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Salesforce.com own apps are licenced using a fine-grained hierarchy of user licenses and add-on licences where each license has costs and restricts what I can do in an app.

As an ISV selling Managed packages through the AppExchange and the LMA app I am mostly restricted to a Yes/No type licensing. Either a User has permission to my app or not.

Sure I can build in a detailed model of permissions of

and check for them in my code using FeatureManagement.checkPermission('CustomPermissionName'). But only the subscriber admin decides who gets assigned such Permissions. There is no way I as the app vendor can say "You can only assign the "TimeMachine" Permission to 2 users.

This on the other hand can be done by using the Feature Management App (FMA) but there is no connection to this hierarchy and power of Permissions.

I would like to combine the two concepts by

  1. having a Feature Parameter assigning a distinct Permission Set Group to a user
  2. check in code if the user has this Feature enabled.
  3. Reject the call if he is not allowed.

But as I understand to do that I would need to control which user gets assigned which of my packaged permissions. But it looks like I just cant do that. There is no PermissionAssignement trigger or something?

3

Please, never use extension packages for features.

Features are related to pricing, pricing is related to marketing and sales. And by putting features in extension packages, you are roping your sales and marketing to your app's architecture. It's a recipe for future disasters, even if it seems like a great idea now. Just like getting a tattoo of your boyfriend's/girlfriend's name on your arm might seem like a good idea at 19 but you'll probably regret it later.

Not to mention you will make trial upgrades, or downgrades, so much effort that the client will just skip the whole process.

The best way to handle complex per-org features is via protected custom settings. They are inaccessible to the user unless you expose them through your own VF/Lightning page, and your Apex can check to see if they are on or off. Their power, flexibility and granularity are virtually unlimited.

The hassle is setting those protected custom settings. I have personally seen partners take these different approaches:

  • A CD-Key esque approach
  • A hidden VF page that controls the custom settings
  • Requiring the customer to Grant Login Access so you can set the features on your end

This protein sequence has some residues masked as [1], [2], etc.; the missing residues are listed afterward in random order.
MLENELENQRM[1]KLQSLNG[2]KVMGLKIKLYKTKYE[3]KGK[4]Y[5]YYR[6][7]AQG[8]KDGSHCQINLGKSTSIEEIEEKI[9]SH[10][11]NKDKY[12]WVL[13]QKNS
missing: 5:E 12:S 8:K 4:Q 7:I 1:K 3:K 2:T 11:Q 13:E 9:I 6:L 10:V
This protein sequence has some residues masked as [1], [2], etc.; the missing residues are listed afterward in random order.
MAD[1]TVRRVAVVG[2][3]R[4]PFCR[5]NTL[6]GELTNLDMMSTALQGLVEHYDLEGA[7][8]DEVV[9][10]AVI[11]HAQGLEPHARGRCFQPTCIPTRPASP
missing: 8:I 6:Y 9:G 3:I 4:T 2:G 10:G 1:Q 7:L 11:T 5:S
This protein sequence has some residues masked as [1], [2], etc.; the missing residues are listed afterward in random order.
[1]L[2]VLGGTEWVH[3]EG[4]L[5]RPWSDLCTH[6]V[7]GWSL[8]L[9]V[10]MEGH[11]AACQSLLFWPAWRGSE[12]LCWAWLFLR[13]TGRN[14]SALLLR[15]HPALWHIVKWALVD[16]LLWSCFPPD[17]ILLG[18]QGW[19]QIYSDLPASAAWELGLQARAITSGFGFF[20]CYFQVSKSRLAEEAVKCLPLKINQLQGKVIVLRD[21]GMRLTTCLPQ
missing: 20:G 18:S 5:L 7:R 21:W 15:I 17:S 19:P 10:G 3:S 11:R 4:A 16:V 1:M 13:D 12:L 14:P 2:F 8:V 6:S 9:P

• Your own Webservice that the app calls daily to check what features it should have enabled

The last bullet point is the most work but is the only realistic option for a significant number of installs. If you aren't sure if you will take this option, future-proof your app by adding a remote site to a subdomain on your primary domain. This will give you flexibility later as remote sites can't be pushed into an app as 'live'.

I have built multiple apps on the AppExchange, and both I and all the other battle-scarred ISV's will say the same thing. Don't use Extension Packages for features.

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  • I fully agree with packages absolutely being no solution.Especially for a douzens of independant feature "license". I understand that protected settings plus a custom API are similar that FMA but since FMA exits I see no benefit in them. Do you? If you could restart would you use FMA? And how? And if not why not? – Robert Sösemann Apr 13 at 12:35
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    I view features as a chance to demonstrate value to customers. The FMA is a sledgehammer and Custom Settings are more like a delicate tool. For instance, if the feature is disabled, we can show the button, but when they click it they get an upsell message. Or we can meter it to X uses per month, or X times per user. Also, we can do this to introduce new features without having to call everyone and explain the features. They just magically appear with helpful context so people can call US and say "I want this feature!". So, maybe I would use the FMA, but I'm glad we don't. – StonyGrunow Apr 14 at 13:21

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